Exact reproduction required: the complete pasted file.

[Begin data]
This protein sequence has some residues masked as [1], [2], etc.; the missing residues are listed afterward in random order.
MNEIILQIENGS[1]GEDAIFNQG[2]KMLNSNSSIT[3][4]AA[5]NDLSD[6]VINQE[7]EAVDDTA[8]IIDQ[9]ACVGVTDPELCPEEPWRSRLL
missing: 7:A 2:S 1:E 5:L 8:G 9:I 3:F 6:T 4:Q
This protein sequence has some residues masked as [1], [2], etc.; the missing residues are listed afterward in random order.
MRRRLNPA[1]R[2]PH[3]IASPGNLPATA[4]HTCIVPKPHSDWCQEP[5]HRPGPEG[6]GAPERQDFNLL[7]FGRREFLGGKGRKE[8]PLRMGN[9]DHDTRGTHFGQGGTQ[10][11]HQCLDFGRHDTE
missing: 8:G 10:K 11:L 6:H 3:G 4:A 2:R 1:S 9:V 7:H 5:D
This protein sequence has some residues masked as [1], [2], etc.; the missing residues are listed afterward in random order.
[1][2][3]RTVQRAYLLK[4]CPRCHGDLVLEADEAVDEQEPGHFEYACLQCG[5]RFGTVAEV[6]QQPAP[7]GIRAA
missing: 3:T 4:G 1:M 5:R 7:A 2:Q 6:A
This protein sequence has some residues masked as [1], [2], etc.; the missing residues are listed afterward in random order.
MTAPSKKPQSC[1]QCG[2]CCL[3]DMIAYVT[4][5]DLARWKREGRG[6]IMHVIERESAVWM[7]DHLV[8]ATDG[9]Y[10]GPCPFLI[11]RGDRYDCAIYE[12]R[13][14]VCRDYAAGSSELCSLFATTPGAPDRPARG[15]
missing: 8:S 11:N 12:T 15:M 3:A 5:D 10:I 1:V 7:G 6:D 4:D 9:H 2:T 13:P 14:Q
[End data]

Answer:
This protein sequence has some residues masked as [1], [2], etc.; the missing residues are listed afterward in random order.
MNEIILQIENGS[1]GEDAIFNQG[2]KMLNSNSSIT[3][4]AA[5]NDLSD[6]VINQE[7]EAVDDTA[8]IIDQ[9]ACVGVTDPELCPEEPWRSRLL
missing: 7:A 2:S 1:E 5:L 8:G 9:I 3:F 6:T 4:Q
This protein sequence has some residues masked as [1], [2], etc.; the missing residues are listed afterward in random order.
MRRRLNPA[1]R[2]PH[3]IASPGNLPATA[4]HTCIVPKPHSDWCQEP[5]HRPGPEG[6]GAPERQDFNLL[7]FGRREFLGGKGRKE[8]PLRMGN[9]DHDTRGTHFGQGGTQ[10][11]HQCLDFGRHDTE
missing: 8:G 10:K 11:L 6:H 3:G 4:A 2:R 1:S 9:V 7:H 5:D
This protein sequence has some residues masked as [1], [2], etc.; the missing residues are listed afterward in random order.
[1][2][3]RTVQRAYLLK[4]CPRCHGDLVLEADEAVDEQEPGHFEYACLQCG[5]RFGTVAEV[6]QQPAP[7]GIRAA
missing: 3:T 4:G 1:M 5:R 7:A 2:Q 6:A
This protein sequence has some residues masked as [1], [2], etc.; the missing residues are listed afterward in random order.
MTAPSKKPQSC[1]QCG[2]CCL[3]DMIAYVT[4][5]DLARWKREGRG[6]IMHVIERESAVWM[7]DHLV[8]ATDG[9]Y[10]GPCPFLI[11]RGDRYDCAIYE[12]R[13][14]VCRDYAAGSSELCSLFATTPGAPDRPARG[15]
missing: 8:S 11:N 12:T 15:M 3:A 5:D 10:I 1:V 7:G 6:D 4:D 9:H 2:T 13:P 14:Q